• EMT Test-Taking Tips

    1.  Study your class notes and the workbook that accompanies the course text.  DO NOT cram the night before as cramming may hinder your efforts rather than help.
    2.  Relax the evening before the examination and get a good night's sleep.  You are usually in better mental shape if you are well rested.  If you exercise regularly, consider doing your usual routine.  A brisk walk before the exam can help you relax and it also reduces stress, especially if you worked during the day of the exam.
    3.  Avoid anything that may overstimulate or tranquilize you.  Too much coffee or caffeinated beverages will not be helpful.
    4.  Eat a sensible meal about twho hours prior to the exam.  A large meal just before an examination may make you feel tired. Drink a small glass of water just prior to entering the exam room ifyou are thirsty.  Too much to drink before a test may mean frequent restroom breaks.  Most standardize tests do not give you extra time for breaks.
    5.  Wear comfortable clothing that is appropriate for the climate and environment.  It is a good idea to bring a light sweater or sweatshirt to the exam.  Many exam rooms are large and it is sometimes difficult to control the temperature in them.
    6.  Plan to arrive early for the exam.  You do not want to feel rushed and you need some extra time if you encounter unexpected delays en route.
    7.  Make sure that you bring any exam supplies that you are responsible for.  Make a list so you do not forget.  It can be frustrating if you need to go home and get a photo ID card or ask to borrow a pencil.
    8.  Carefully follow the instructions of the examination proctor.  Do not begin the exam or make any entries on the answer form until you are instructed to do so.  Ask questions if you do not understand any part of the instructions.
    9.  Once, the exam begins, pace yourself.  Determine how many questions and how much time you are allowed (a 100-question exam given over three hours allows an average of three and one-half minutes per question).  Note the time the test starts so you can keep track of how much time remains at any given time.  If you spend too much time on one question, you may find yourself rushed in order to finish.  (It may be a good idea to bring your own watch in case a clock is not available and you're not dependent on the proctors counting down the time).
    10.  After carefully reading the question, read all teh answer choices before making a final decision as to the correct answer and marking the answer sheet.  You may be sure you have figured out the correct response after reading only the first or second coice, but reading all the answers gives you some additional reinforcements that you are correct.  Many times there are a few answers that you can eliminate almost immediately, making your final decision easier.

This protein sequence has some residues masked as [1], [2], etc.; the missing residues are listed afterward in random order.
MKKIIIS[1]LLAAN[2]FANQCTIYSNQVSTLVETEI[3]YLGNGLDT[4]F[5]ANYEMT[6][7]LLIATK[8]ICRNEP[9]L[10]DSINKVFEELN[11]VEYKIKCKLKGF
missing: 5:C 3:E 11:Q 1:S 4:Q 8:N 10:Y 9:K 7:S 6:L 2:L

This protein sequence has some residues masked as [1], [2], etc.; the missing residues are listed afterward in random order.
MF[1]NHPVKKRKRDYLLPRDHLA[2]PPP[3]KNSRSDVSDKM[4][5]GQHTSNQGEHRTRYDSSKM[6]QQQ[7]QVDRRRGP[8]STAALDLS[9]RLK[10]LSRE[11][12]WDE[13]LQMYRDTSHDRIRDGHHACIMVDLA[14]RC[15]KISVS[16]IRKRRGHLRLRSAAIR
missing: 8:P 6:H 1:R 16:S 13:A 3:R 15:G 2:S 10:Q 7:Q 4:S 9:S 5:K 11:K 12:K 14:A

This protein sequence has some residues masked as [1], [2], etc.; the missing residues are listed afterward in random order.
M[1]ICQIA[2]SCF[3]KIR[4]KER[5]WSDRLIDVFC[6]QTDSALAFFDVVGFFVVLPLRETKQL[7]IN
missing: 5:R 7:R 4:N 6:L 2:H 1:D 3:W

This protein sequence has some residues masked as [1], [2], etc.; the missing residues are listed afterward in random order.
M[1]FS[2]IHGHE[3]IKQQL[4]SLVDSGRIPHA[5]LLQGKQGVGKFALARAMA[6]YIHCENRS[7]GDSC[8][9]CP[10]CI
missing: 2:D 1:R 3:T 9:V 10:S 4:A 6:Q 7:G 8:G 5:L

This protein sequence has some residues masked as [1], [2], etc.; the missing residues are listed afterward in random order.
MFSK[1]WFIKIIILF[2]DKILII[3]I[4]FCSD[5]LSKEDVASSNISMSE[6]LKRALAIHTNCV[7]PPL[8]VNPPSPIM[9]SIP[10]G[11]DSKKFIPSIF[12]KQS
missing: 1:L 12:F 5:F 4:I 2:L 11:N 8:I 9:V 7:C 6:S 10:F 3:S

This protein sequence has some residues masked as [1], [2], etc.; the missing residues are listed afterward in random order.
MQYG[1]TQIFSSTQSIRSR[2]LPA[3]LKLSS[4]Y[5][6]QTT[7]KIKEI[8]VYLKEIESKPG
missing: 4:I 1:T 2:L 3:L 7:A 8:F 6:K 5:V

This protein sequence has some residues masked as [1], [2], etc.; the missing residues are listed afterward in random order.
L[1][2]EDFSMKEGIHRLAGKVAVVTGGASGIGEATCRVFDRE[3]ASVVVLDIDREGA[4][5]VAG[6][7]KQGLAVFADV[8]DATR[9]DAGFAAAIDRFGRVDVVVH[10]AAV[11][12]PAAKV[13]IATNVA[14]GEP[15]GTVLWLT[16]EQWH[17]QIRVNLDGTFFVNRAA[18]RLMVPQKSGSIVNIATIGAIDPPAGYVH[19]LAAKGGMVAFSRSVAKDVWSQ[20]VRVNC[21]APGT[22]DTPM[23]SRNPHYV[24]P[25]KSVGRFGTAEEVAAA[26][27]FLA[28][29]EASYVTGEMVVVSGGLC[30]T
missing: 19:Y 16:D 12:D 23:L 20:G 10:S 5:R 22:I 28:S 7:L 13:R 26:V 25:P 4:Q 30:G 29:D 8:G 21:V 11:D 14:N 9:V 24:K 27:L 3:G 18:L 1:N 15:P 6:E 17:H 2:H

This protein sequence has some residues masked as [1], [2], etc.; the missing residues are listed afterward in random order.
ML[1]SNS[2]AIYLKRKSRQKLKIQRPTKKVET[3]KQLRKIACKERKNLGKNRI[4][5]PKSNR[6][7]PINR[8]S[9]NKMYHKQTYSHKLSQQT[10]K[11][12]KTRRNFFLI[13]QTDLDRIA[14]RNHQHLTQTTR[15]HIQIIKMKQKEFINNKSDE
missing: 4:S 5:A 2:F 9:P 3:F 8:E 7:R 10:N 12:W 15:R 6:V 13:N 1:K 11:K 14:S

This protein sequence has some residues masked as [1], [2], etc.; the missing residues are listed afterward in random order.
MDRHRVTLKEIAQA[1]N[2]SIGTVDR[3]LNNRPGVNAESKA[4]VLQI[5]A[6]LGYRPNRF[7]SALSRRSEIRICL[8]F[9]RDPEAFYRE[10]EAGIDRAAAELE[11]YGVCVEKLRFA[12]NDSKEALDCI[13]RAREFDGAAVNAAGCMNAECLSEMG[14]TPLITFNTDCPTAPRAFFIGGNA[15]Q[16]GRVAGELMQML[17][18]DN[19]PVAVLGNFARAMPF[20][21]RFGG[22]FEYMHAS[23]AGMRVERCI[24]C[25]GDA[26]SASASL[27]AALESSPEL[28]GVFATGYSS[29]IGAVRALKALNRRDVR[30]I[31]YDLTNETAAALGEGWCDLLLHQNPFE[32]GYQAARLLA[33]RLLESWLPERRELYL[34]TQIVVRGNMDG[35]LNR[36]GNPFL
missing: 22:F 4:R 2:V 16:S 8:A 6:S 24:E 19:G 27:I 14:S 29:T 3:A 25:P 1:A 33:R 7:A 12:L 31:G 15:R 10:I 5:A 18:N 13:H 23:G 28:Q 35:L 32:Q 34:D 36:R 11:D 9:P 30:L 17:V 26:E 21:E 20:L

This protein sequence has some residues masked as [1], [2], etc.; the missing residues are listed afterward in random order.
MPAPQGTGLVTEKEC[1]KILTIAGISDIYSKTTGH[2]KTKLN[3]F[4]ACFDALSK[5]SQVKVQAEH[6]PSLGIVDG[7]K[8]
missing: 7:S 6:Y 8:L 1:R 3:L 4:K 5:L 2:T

11.  Read each question carefully.  Make sure you understand what is being asked.  does the question say all the following EXCEPT or which of the following is NOT.  That means that they are looking for the one answer that doesn't fit.  Take an extra few seconds to make sure you picked the correct answer.
    12.  When presented with a scenario question with patient-related or scenario-specific information consider reading the scenario, then all the questions and answers, then return to the question to extract the relevant information and decide on teh answer.  You may want to mark or underline the important information as a way of reminding you of what is needed to answer the question.  This approach should make it easier to identify the correct answer.
    13.  Occasionally you may have a question that is very difficult or confusing.  Consider skipping this question and moving to the next.  Mark the question clearly, so you know you need to return and deal with it later.  In addition, as most of these tests use a standardized testing sheet make sure you skip to the next answer row.  Obviously, misaligned answers will be read as wrong by a computer or answer key.   This important detail needs the close attention of the test taker.
    14.  If you have a question that you are struggling with you should move on.  Remember there is a time limit and you don't want to feel rushed as time is running out.  If you know one or more of the answers are definitely wrong mark them as such so when you return to the question you have fewer answers to consider.  It is also possible to have your memory jogged by information in a later question.
    15.  Once you make a decision and mark the answer sheet, be reluctant to change it.  Unless you are sure the first answer marked is wrong, making a change may not be the right thing to do.
    16.  If all else fails and you can't determine or remember what is the right answer consider guessing.  It is probably not to your advantage to leave any blank answers, as they will be scored as incorrect answers.
    17.  Once you have answered all the questions you can go back and chek your work to ensure completeness.  Make sure you have amrked an answer for every question.  Don't second-guess yourself.  This is teh time to make sure you have filled in all the answers according to the instructions, and there are no stray marks on the answer sheet.  Remember to completely erase any answer you want to change.